The United States Marshals Service has a long
history of protecting and supporting the United States (federal) courts
to make sure individuals conducting judicial business are safe and can
perform their duties fairly.
The Marshals Service has various programs to help
protect everyone involved in the different stages of the judicial
process. The larger programs include: Judicial Security, Prisoner
Services and Investigative Services. Supporting programs include
Special Assignments and Special Operations Group. The core
of the United States Marshals Service are the Deputies and
Administrative personnel that work in the 94 Districts all over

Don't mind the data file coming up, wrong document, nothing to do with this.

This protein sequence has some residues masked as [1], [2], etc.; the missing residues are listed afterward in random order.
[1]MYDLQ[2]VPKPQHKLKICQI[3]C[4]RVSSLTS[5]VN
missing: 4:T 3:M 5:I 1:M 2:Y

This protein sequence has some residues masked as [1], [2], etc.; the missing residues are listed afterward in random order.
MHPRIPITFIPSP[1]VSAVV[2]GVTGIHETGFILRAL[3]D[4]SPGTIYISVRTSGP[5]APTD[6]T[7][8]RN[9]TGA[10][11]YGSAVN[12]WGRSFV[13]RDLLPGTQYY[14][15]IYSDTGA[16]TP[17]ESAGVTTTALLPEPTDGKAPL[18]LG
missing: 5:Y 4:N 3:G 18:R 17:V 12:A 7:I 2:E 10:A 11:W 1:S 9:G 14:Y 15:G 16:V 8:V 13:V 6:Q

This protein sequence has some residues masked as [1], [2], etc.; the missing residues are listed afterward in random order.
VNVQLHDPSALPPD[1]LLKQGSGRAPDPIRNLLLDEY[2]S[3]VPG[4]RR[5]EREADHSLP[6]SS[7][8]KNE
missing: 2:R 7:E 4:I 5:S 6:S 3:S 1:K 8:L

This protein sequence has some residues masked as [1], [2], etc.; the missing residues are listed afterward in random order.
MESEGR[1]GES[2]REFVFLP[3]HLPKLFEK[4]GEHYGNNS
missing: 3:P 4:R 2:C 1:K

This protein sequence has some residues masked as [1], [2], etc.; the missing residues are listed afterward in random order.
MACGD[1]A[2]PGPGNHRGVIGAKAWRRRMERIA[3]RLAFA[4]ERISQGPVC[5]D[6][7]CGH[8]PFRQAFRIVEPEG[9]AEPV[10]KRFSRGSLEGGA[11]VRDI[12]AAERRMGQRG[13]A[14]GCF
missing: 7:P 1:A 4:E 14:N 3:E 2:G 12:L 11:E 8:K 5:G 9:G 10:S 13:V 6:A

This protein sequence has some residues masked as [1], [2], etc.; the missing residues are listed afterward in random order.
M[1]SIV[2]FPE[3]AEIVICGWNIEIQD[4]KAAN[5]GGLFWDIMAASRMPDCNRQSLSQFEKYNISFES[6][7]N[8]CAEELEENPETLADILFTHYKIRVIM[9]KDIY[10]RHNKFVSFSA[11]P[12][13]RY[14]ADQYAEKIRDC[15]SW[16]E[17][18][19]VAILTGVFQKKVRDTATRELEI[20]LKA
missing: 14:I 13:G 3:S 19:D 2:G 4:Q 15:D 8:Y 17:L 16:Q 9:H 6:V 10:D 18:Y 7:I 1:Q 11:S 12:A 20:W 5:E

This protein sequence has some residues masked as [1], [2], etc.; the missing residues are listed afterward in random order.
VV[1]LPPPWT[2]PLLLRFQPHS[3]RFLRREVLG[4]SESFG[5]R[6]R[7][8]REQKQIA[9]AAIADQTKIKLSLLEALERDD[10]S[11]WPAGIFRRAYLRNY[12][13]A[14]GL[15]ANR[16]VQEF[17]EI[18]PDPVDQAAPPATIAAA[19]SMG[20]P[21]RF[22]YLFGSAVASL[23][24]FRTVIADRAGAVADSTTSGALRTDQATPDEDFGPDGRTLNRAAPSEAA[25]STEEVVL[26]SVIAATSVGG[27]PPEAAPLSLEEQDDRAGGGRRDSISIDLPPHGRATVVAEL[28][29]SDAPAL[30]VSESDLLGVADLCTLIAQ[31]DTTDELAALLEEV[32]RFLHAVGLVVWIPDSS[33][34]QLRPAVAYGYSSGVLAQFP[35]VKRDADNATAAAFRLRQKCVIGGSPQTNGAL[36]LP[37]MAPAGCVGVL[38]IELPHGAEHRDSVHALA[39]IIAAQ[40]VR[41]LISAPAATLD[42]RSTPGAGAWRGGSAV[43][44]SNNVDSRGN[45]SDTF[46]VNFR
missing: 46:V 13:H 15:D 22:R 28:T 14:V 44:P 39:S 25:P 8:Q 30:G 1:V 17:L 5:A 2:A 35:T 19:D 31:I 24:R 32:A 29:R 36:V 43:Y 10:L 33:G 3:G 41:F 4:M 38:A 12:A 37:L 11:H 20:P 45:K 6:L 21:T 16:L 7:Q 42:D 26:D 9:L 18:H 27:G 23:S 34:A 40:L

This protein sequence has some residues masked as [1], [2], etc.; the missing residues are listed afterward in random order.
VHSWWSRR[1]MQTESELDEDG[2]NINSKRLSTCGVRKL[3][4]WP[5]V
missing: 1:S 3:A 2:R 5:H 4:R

the United States, Puerto Rico and the Virgin Islands.
The federal judicial process has procedures that deputy marshals must
follow. For example, a court official gives warrants (written orders) to
deputy marshals directing them to do a search (a place), seizure (take
possession) or arrest (bring to jail) or to execute a judgment (deliver
a court’s final decision). Deputy marshals also secure (keep safe) all
places where federal judicial business is conducted. Deputy marshals
protect judges, jurors, witnesses and other persons whose safety may be
threatened (danger of being hurt) because of their duties. Deputies
safely move prisoners to and from court, make sure they are fed,
medical treatment and are confined (jailed).
Spend a Week in the Life of a Deputy U.S. Marshal ...